Juan Carlos Checkley, preparatory investigation magistrate of the Supreme Court, rejected the protection of the president's rights. According to its resolution, waiting for his mandate to end to investigate him could “carry impunity”.
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President Pedro Castillo walked to the Public Ministry. (photo: GEC)
The Judiciary has given the green light to the Public Ministry, for now, to preliminarily investigate an acting President of the Republic. The Preparatory Investigation Court of the Supreme Court declared unfounded the protection of rights presented by Pedro Castillo to annul the preliminary investigation initiated by the Attorney General's Office.
This way, the president can continue to be questioned. Meanwhile, his defense will appeal the decision.
🚨 Juzgado Supremo de Investigación Preparatoria declara infundada tutela de derechos presentada por el presidente, Pedro Castillo por presunta violación a los principios constitucionales de legalidad procesal y al principio de seguridad jurídica. pic.twitter.com/96idfB0lg6
— Poder Judicial Perú (@Poder_Judicial_) June 23, 2022
The resolution, like much of what surrounds the Pedro Castillo case, is historic. It is the first in the judicial field that deals with the controversy regarding the possibility of investigating an acting president for acts allegedly committed during his mandate. It was issued this Thursday by Judge Juan Carlos Checkley after more than a week of the hearing in which he heard the arguments of the president's defense and the prosecution.
Pedro Castillo in official activity
The document summarizes the positions of both parties and the court's analysis. For the defense, article 117 of the Constitution and its mention that a president cannot be accused during his term – except for specific reasons – prevents a preliminary investigation from being initiated. For this, he cited decisions of previous prosecutors of the Nation on other acting leaders.
Meanwhile, the prosecution argued that this article must be compatible with other parts of the Constitution that highlight the need to defend legality and punish corruption. Along these lines, he maintained that the accusations against Pedro Castillo are serious, have no precedent and justify the need to initiate a preliminary investigation to clarify the facts.
Yes, it can be investigated
The judge then developed his analysis of the case. In his opinion, the Constitution does not establish a “presidential immunity”: a president can commit crimes, so the discussion focuses on whether these can be investigated during his term.
The resolution was signed by Juan Carlos Checkley, provisional supreme judge of the Preparatory Investigation Court of the Supreme Court.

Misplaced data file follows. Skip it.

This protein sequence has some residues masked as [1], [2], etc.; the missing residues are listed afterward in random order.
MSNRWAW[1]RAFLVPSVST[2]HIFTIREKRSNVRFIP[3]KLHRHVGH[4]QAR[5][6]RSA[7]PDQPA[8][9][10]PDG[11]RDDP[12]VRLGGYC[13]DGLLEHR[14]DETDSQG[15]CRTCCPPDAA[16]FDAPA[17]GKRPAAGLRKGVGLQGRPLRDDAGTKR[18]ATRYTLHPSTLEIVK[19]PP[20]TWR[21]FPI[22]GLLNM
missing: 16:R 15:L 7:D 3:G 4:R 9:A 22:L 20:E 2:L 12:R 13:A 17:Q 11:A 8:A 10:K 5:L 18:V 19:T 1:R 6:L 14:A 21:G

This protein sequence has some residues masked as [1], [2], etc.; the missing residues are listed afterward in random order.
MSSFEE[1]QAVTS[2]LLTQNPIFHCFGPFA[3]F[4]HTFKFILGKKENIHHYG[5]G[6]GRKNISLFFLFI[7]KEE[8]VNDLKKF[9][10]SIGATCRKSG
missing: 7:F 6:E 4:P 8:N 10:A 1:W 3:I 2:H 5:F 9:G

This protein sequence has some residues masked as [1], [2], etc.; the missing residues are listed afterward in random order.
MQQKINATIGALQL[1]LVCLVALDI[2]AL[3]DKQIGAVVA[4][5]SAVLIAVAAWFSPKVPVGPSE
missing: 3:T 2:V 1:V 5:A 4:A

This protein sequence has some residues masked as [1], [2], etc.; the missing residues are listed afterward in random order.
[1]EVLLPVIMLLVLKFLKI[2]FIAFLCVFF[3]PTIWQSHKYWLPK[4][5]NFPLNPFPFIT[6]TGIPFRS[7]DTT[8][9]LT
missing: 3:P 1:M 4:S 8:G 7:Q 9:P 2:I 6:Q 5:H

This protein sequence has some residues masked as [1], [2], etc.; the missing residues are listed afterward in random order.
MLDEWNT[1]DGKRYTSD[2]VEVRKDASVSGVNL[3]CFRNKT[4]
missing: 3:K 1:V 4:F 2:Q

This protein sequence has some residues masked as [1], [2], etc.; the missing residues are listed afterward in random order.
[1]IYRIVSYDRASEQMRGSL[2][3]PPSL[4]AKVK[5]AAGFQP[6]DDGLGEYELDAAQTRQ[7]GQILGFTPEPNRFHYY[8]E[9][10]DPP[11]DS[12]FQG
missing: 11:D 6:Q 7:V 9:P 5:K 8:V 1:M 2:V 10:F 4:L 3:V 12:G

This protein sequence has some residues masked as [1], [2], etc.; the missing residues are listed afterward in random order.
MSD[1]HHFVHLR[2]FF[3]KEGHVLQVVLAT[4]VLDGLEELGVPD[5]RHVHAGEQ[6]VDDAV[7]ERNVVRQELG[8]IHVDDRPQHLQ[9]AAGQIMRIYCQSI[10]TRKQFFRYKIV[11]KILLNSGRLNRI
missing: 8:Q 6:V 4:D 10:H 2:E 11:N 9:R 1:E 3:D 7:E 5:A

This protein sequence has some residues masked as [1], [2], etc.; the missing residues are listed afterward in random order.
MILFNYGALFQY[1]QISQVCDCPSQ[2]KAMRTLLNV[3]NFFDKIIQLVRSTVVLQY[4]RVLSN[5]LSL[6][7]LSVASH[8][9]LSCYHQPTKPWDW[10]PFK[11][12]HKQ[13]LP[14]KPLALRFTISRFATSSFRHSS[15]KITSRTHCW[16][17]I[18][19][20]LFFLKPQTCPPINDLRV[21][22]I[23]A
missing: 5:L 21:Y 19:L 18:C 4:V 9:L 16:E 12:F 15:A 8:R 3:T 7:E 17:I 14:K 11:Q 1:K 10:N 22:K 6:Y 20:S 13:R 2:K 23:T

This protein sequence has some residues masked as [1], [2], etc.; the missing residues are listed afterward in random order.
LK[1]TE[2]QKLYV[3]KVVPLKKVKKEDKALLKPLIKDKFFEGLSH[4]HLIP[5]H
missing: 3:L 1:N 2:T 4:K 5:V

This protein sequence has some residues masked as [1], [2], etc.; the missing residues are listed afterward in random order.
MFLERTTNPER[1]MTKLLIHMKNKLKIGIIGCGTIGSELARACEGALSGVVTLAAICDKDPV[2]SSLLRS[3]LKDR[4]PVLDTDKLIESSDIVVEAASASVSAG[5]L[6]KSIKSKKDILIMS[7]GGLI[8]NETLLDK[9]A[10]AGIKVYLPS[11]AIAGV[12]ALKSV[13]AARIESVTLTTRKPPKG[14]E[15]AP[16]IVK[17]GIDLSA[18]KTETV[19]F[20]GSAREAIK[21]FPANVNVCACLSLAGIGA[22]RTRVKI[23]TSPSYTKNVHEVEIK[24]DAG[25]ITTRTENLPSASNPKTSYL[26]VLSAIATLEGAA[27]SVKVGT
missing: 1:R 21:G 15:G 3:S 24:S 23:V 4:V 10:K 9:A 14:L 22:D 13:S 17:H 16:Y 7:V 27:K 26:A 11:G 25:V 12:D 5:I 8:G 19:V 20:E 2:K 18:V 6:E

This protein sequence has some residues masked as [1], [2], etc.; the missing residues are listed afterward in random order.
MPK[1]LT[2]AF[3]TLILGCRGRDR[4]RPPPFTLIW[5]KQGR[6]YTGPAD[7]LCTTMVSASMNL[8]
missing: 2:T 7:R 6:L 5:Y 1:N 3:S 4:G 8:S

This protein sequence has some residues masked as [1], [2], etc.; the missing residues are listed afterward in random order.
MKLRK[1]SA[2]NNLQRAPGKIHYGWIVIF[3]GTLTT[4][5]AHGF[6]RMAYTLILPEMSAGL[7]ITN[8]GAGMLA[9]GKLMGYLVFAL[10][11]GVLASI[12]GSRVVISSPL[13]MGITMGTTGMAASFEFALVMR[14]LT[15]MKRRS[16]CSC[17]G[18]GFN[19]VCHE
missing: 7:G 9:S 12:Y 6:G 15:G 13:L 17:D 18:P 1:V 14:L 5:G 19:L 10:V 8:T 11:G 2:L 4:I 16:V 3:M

Later, he affirmed that the Magna Carta refers only to the impossibility of presenting a constitutional accusation before Congress against the president and that, consequently, the prosecution formalize a preparatory investigation during his term. However, he considered that this does not prevent the Public Ministry from carrying out preliminary proceedings or a preliminary investigation.
“The prosecutor's office could not formalize a preparatory investigation against the President of the Republic during his term –except in the cases of exception contemplated in the aforementioned article 117–, since a constitutional accusation of criminal content could not be previously issued against him; but […] it can carry out a preliminary investigation, when the circumstances and indications justify it”, he asserted.
The judge also concluded that Waiting for the presidential term to end to just start the preliminary investigation “could lead to impunity.”
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“The risk is greater if, as the prosecution has argued, there would be an alleged criminal organization entrenched in the State, whose alleged leader or ringleader and several of its members would still continue to hold public office […] that they could use. to try to eliminate evidence of crimes”, the magistrate warned.
The judge also affirmed that, unlike previous presidents in office, the accusations against Pedro Castillo are more serious for being attributed to lead a criminal organization in the State, “with the consequent risk that this would mean for the democratic system and the rule of law, in addition to the possibility that the alleged organization eliminates evidentiary evidence.”
In addition, he pointed out that there is not “a simple syndication” against the president, but that “sufficient indicative elements are presented regarding the serious crimes to which it is linked.” It even contemplated that Pablo Sánchez is justified in having made a different decision from that of Zoraida Ávalos regarding Pedro Castillo, since “the urgency of carrying out the preliminary investigation has been justified”
Finally, Juan Carlos Checkley clarifies in his resolution that he has not ruled on whether or not it is feasible to grant a “coercive or limiting measure” during this preliminary investigation.